Which Joe gave his name to ‘sloppy joes’? We look at five interesting sandwiches and their lexical origins.
1Something denoted or characterized by the number one:‘I did the last drink in a oner’
- ‘This is obviously due in part to the hiring of the experienced Vilmos Zsigmond as his cinematographer this time, who gives the scenes a depth we haven't really seen before (not everything is done in a oner).’
- ‘I know people planning to tape them all and then watch them in a oner.’
- ‘The raw egg is full of cysteine which helps the body break down the free radicals which build up in the liver and it's best to swallow it in a oner.’
- ‘By selling the old car park behind the East Stand at Easter Road - in the over-heating land market worth far more than the £10m that has been quoted - they could practically clear their debts in a oner.’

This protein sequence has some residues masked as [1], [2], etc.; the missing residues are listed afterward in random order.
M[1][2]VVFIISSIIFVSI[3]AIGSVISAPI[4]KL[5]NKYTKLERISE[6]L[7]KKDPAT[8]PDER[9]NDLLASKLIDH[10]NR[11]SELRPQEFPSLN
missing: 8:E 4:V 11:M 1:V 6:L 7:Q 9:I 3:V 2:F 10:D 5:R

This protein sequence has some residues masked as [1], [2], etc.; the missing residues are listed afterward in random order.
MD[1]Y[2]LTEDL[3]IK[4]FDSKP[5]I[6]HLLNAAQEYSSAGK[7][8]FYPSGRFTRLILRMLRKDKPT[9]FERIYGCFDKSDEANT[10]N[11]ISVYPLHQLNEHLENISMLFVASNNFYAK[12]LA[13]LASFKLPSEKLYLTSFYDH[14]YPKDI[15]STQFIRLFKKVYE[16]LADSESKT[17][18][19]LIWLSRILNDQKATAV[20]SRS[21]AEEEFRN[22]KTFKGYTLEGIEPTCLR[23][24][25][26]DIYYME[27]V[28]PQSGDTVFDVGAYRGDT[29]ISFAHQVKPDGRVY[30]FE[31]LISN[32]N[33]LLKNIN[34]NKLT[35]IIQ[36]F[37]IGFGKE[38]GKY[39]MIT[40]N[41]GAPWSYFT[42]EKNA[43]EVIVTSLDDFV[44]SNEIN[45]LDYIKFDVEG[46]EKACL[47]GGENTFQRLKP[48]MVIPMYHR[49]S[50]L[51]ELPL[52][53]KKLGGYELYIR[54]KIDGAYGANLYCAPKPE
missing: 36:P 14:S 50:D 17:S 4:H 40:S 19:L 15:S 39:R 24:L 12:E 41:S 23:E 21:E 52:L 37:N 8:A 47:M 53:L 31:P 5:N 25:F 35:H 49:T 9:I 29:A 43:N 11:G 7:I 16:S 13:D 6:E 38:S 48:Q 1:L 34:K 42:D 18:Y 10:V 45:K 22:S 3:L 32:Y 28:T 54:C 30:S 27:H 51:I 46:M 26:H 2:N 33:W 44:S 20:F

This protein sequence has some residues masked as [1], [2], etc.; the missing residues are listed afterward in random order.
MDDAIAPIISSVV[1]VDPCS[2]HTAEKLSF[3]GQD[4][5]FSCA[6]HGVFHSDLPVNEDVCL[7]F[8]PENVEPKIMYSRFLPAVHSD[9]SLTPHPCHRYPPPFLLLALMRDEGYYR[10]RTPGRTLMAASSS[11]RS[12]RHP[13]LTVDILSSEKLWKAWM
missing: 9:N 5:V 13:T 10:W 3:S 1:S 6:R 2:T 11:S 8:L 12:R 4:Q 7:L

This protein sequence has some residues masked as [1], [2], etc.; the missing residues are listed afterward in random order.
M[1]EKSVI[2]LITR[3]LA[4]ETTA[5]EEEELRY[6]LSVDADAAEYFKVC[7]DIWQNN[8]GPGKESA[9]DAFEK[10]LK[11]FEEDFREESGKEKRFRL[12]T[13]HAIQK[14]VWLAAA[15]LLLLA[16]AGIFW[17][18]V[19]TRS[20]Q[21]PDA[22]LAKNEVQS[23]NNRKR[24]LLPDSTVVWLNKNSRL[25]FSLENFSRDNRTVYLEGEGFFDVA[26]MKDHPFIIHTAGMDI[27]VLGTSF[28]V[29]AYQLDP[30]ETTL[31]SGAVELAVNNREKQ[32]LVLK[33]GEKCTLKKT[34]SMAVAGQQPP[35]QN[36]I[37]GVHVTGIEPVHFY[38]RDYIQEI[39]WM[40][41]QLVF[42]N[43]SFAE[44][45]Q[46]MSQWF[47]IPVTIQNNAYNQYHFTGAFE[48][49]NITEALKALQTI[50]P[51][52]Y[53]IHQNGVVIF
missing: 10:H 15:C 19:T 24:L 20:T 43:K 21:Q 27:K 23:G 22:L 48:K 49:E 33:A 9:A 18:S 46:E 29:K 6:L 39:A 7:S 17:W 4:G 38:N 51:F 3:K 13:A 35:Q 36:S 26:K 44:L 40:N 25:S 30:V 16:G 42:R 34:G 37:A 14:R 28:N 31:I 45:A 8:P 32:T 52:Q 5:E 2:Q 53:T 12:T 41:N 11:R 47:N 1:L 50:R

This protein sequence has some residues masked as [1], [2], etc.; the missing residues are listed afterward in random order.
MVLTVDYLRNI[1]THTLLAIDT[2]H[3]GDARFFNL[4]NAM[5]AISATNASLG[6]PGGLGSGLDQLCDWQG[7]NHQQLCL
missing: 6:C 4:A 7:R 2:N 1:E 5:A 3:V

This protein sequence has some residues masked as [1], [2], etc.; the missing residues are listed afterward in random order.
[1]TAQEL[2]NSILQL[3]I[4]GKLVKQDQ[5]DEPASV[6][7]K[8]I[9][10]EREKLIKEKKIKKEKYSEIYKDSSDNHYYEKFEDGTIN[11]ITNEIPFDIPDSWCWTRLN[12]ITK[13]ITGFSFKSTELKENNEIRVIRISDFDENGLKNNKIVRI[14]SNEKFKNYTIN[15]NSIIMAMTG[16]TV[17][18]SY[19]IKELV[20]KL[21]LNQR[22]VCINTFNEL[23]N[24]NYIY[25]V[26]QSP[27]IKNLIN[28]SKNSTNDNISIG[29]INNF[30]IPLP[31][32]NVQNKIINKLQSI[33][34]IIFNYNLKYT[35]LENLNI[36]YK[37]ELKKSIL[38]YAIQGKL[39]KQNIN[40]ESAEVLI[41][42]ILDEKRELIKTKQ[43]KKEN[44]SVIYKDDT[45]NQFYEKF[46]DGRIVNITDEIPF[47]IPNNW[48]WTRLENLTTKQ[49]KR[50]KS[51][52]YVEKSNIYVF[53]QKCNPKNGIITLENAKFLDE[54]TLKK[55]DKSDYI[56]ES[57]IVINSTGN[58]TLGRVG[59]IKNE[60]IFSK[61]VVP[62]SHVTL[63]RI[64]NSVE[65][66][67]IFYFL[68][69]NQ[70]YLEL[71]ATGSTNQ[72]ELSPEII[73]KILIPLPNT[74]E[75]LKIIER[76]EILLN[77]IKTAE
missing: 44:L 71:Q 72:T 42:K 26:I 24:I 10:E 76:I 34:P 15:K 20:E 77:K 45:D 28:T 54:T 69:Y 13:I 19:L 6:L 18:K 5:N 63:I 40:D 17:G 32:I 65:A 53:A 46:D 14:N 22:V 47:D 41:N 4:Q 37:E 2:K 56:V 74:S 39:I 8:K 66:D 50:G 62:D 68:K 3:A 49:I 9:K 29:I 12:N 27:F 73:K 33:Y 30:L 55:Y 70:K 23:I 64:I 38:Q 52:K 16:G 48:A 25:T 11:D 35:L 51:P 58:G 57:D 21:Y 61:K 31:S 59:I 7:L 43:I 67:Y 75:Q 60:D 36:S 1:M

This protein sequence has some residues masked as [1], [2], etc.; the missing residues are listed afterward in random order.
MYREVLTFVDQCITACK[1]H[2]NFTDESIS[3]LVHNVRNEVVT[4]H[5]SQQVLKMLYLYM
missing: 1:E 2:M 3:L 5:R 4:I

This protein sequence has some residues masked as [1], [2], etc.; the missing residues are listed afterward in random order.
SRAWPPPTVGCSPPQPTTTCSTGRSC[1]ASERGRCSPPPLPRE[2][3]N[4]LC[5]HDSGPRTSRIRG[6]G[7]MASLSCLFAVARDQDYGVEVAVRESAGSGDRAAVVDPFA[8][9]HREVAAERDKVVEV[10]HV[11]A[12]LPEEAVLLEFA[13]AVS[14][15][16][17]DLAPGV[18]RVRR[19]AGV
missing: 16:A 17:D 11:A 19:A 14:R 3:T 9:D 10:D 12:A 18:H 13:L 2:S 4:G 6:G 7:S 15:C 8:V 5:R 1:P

- ‘I'm a slow reader at the best of times but I managed to read this in a oner.’
- 1.1 One pound or one hundred pounds sterling:‘to reclaim my car is gonna cost a oner’pound sterling, £View synonyms
2archaic A remarkable person or thing.
collector's item, rare person, rare thing, rare bird, marvel, wonder, nonpareil, one of a kind, find, conversation pieceView synonyms
- ‘So that makes him a… oner, instead of a twoer, or a threeer.’
We take a look at several popular, though confusing, punctuation marks.
From Afghanistan to Zimbabwe, discover surprising and intriguing language facts from around the globe.
The definitions of ‘buddy’ and ‘bro’ in the OED have recently been revised. We explore their history and increase in popularity.